The continued validity of an I-140 in these circumstances is especially important for those in H1B status. An approved I-140 petition generally makes the beneficiary eligible for extensions of H1B status beyond the standard 6-year maximum, as long as the priority date is not current. The I-140 can also be used by one’s H-4 spouse for purposes of applying for an employment authorization document (EAD). Further, the I-140 can be used, as discussed below, for possible eligibility for an I-140 EAD.

I-140 Approval Cannot be Used for Filing I-485

It is important to understand that, although the I-140 may remain valid, typically it still cannot be used for purposes of filing an I-485 through any employer other than the petitioner. While the DHS received requests from numerous commenters on the proposed rule to allow for the I-140 to be used by a different employer, the DHS notes that this would not be possible under the Immigration and Nationality Act (INA). To allow for an I-140 petition to be ported to a new employer in these circumstances, it is likely that a Congressional change in the law would be required.

I-140 EAD Rule for “Compelling Circumstances”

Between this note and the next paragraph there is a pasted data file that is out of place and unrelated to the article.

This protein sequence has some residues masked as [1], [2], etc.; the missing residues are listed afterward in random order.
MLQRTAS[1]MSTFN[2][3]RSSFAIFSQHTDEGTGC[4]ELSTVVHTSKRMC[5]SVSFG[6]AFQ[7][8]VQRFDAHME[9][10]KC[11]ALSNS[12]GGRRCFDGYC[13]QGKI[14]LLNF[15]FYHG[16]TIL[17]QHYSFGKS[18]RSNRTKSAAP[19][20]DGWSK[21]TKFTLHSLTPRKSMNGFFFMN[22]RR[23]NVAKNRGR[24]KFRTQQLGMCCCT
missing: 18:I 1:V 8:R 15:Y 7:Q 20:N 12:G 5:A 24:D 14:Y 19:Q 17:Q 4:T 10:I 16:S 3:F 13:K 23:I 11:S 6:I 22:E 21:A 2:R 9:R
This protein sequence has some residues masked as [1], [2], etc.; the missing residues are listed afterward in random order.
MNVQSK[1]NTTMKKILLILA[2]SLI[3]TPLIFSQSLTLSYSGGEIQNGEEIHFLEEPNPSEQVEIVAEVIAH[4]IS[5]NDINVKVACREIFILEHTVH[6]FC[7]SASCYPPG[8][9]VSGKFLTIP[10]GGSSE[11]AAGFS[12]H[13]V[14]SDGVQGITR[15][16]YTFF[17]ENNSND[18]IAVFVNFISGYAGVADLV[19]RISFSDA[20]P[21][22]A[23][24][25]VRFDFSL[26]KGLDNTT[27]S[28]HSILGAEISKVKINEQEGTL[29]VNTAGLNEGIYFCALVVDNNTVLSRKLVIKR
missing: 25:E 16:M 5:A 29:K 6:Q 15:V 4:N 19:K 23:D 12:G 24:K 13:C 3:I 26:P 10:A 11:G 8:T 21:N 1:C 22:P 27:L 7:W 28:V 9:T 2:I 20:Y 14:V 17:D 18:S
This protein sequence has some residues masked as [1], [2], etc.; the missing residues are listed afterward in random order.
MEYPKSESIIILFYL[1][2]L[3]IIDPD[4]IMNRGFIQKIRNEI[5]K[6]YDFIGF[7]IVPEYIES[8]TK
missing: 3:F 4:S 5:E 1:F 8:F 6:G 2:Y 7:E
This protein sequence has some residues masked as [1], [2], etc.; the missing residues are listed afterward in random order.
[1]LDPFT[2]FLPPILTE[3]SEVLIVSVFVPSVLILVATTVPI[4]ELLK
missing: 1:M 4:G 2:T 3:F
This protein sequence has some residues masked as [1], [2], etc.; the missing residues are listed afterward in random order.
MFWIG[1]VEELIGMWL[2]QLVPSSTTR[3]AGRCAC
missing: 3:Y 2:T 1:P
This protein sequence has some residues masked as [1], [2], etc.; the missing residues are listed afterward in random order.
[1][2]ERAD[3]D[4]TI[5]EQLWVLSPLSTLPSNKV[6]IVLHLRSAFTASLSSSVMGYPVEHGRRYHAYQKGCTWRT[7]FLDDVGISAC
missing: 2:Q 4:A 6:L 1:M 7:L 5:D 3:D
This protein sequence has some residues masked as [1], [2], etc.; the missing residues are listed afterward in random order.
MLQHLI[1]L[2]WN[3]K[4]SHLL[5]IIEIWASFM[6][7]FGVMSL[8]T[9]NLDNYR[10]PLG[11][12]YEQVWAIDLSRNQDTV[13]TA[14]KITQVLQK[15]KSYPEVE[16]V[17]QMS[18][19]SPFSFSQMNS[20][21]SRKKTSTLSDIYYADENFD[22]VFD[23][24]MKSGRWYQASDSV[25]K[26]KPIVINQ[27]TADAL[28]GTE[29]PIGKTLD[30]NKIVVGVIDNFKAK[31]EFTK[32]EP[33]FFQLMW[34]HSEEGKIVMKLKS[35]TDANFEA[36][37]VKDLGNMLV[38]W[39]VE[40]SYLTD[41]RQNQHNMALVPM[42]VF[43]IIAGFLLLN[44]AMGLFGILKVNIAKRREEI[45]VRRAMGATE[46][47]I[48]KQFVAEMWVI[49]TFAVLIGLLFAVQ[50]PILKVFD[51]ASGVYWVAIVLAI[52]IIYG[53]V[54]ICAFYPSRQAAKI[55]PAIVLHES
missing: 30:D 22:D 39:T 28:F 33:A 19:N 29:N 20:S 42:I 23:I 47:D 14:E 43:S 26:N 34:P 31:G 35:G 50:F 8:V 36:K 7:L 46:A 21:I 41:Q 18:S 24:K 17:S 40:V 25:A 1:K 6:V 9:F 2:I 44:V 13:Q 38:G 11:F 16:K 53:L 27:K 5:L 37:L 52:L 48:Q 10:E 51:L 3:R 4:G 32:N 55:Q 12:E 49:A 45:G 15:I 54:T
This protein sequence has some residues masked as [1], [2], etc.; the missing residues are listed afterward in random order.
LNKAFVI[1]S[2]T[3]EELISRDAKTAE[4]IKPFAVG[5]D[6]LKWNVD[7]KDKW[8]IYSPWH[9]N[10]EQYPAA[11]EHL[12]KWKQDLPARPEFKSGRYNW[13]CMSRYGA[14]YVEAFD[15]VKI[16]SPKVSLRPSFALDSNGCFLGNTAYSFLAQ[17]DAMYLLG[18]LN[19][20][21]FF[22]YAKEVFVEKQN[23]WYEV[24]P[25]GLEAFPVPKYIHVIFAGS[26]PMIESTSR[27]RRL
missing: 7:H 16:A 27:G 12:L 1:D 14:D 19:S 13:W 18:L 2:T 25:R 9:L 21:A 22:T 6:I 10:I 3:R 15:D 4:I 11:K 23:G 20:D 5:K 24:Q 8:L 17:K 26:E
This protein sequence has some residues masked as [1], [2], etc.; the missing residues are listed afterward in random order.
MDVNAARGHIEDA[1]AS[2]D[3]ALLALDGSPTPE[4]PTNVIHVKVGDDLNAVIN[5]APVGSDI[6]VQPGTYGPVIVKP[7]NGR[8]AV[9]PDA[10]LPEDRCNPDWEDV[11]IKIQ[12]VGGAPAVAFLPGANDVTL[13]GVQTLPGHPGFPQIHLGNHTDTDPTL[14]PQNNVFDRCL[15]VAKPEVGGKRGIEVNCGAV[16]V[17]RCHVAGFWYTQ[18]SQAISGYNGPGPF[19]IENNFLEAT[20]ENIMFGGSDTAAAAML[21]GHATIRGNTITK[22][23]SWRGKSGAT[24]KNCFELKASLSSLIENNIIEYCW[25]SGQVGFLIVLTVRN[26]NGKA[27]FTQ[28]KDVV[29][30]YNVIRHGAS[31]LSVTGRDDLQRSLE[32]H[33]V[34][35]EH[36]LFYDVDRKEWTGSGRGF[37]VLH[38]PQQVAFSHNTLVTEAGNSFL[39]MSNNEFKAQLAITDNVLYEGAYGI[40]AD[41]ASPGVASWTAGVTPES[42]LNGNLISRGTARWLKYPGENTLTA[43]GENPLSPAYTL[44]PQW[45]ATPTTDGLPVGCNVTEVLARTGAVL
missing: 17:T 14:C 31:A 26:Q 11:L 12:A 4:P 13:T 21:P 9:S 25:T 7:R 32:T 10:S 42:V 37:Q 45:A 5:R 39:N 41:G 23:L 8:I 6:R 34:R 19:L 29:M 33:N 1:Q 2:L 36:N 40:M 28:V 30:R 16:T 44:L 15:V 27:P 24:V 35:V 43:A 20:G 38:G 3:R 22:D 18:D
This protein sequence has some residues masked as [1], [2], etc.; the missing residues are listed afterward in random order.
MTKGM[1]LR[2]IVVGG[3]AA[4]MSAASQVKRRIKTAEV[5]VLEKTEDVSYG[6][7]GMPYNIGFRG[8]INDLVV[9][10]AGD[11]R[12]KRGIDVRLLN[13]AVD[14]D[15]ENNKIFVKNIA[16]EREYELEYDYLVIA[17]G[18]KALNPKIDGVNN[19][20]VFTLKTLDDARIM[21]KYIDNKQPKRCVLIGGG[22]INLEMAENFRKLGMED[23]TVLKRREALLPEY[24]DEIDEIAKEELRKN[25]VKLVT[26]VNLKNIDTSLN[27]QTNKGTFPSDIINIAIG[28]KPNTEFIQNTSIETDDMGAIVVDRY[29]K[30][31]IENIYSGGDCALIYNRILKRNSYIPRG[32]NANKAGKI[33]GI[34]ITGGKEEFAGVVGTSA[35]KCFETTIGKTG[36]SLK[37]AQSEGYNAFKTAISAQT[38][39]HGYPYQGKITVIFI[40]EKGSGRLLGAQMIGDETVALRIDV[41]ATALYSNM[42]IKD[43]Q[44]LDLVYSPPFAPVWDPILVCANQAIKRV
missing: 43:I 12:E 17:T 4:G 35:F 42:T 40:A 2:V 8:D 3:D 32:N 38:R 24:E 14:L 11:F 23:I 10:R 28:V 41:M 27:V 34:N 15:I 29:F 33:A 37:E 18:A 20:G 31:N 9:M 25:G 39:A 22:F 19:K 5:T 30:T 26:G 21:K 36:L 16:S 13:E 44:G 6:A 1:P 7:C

The I-140 EAD portion of the final rule is substantially similar to the proposed version of the rule, which was detailed in the MurthyDotCom NewsBrief I-140 EAD Proposal is Limited and Restrictive (08.Jan.2016). In order to qualify for a one-year EAD, the foreign national must (1) be in E-3, H1B, H1B1, O-1, or L-1 status, (2) be the principal beneficiary of an approved I-140, (3) establish that an immigrant visa is not available on the date the application is filed, and (4) demonstrate “compelling circumstances” that justify an independent grant of employment authorization. Family members of foreign nationals who qualify under these provisions may also apply for an EAD.

“Compelling Circumstances” for EAD Issuance Not Defined